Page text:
NOXP radar for Durango 2009 and Gunnison 2010
Rapid-scan Doppler radar for TOM: Teaching flow Over Mountains 2011
The following text is taken from the Center for Severe Weather Research Website:
Rapid evolution and small-scales are tightly linked, and since data from the DOWs suggested that observations of phenomena associated with tornadogenesis, microbursts and hurricane boundary layer wind streaks are poorly resolved by conventional scanning radars and even conventional mobile radars (due to spatial and temporal limitations, respectively), rapid-scan and mobility go hand in hand.
Although historically, phased array rapid-scan technologies have been prohibitively expensive, in 2001, CSWR began developing an experimental rapid-DOW, capable of scanning with a multiple beam system to collect partial volumetric data in approximately 10 seconds. Operating, the rapid-DOW incorporates a slotted waveguide array antenna, designed to produce frequency dependent beam steering. Energy from a single transmitter produces six pencil-beams, each with a distinct frequency and elevation angle, nearly simultaneously (see Figure 3 below.) The rapid mechanical azimuthal scanning results in a six-beam sweep of the sky in six seconds. company Fig 3. Beam dispersion from nearly simultaneously transmitted beams and simultaneously received beams. In operation, the antenna is quickly scanned manually in asimuth and stepped through a coarse elevation pattern.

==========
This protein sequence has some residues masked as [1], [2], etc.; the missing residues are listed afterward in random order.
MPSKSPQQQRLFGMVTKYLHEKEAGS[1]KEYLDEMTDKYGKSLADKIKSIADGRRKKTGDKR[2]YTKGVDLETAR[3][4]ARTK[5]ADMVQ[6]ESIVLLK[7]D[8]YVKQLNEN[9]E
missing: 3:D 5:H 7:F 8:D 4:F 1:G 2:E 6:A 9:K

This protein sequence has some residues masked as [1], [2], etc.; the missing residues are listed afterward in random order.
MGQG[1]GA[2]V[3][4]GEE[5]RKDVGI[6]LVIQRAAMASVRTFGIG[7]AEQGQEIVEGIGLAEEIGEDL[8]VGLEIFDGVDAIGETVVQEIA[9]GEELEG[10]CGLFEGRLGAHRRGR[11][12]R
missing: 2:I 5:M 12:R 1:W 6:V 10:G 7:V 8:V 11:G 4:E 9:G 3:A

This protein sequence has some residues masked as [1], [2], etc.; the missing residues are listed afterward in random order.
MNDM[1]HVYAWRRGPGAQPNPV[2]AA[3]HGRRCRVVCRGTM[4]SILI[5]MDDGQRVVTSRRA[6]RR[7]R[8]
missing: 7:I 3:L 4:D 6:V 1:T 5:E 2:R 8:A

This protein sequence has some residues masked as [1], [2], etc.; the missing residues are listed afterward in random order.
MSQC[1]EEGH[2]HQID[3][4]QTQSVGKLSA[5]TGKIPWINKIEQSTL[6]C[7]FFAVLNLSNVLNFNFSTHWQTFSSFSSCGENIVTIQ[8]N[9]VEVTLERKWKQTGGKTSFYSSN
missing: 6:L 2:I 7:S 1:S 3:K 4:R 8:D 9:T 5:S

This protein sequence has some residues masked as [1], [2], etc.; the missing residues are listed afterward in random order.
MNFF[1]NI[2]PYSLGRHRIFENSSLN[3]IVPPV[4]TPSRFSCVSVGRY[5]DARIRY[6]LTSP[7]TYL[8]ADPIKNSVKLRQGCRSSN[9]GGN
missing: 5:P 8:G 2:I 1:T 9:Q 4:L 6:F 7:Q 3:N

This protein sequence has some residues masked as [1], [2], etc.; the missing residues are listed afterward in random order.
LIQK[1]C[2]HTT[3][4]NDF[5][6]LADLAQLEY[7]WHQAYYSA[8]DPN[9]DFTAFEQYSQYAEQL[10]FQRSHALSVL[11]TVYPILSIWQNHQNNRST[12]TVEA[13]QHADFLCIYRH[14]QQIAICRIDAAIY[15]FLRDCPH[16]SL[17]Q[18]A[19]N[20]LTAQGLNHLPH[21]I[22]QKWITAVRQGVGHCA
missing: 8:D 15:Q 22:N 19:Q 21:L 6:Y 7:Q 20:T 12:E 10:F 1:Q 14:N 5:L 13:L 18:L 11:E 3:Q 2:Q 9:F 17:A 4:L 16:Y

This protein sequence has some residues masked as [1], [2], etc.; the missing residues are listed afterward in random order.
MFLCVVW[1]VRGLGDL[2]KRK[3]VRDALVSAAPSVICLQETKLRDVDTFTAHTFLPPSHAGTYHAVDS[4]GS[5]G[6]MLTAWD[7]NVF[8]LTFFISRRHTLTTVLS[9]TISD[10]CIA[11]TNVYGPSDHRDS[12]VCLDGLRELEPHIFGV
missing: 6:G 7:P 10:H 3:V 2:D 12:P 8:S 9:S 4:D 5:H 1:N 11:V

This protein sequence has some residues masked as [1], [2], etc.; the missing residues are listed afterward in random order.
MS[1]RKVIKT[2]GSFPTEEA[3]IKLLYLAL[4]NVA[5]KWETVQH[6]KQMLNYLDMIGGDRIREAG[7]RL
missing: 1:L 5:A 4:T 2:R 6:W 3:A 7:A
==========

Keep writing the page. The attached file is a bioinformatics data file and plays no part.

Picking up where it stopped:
The antenna array, approximately 2.4 m on a side, consists of individual slotted waveguide elements (See Figure 4 below.) At any given frequency, the array produces a 0.9°-1.0° beam. All returned signals pass through single rotarysjoints, circulator, and amplifier and initial IF downconversion, before being split and sent to individual frequency modules (channels). company Fig. 4. Rapid-DOW slotted waveguide array, producing multiple pencil beams. Waveguides are fed by a sinuous feed oriented vertically.
Steering is approximately .03° (MHz)-1, producing approximately 15° steering across the X-band spectrum (9.3-9.8 GHz). Pulse lengths as short as 125 ns result in negligible dispersion (8MHz effective bandwidth results in just .24°dispersion) within individual beams. Minimum frequency separations can be adjusted depending on pulselengths in order to provide channel isolation.
Returned energy from all of the beam is received simultaneously, then split and processed by individual frequency modules, and the frequency of each individual beam is independently controlled by individual synthesizers in each frequency module. By changing the frequencies of the transmitted energy, the elevation angle offsets of the individual beams can be modified, allowing elevation angle offset sets to be tailored for boundary layer or deep convective studies. The elevation angle of any beam can be changed on a integration-time-by-integrationtime basis, permitting saw-toothed or dithered scans. This permits a better matching of horizontal and vertical observation scales.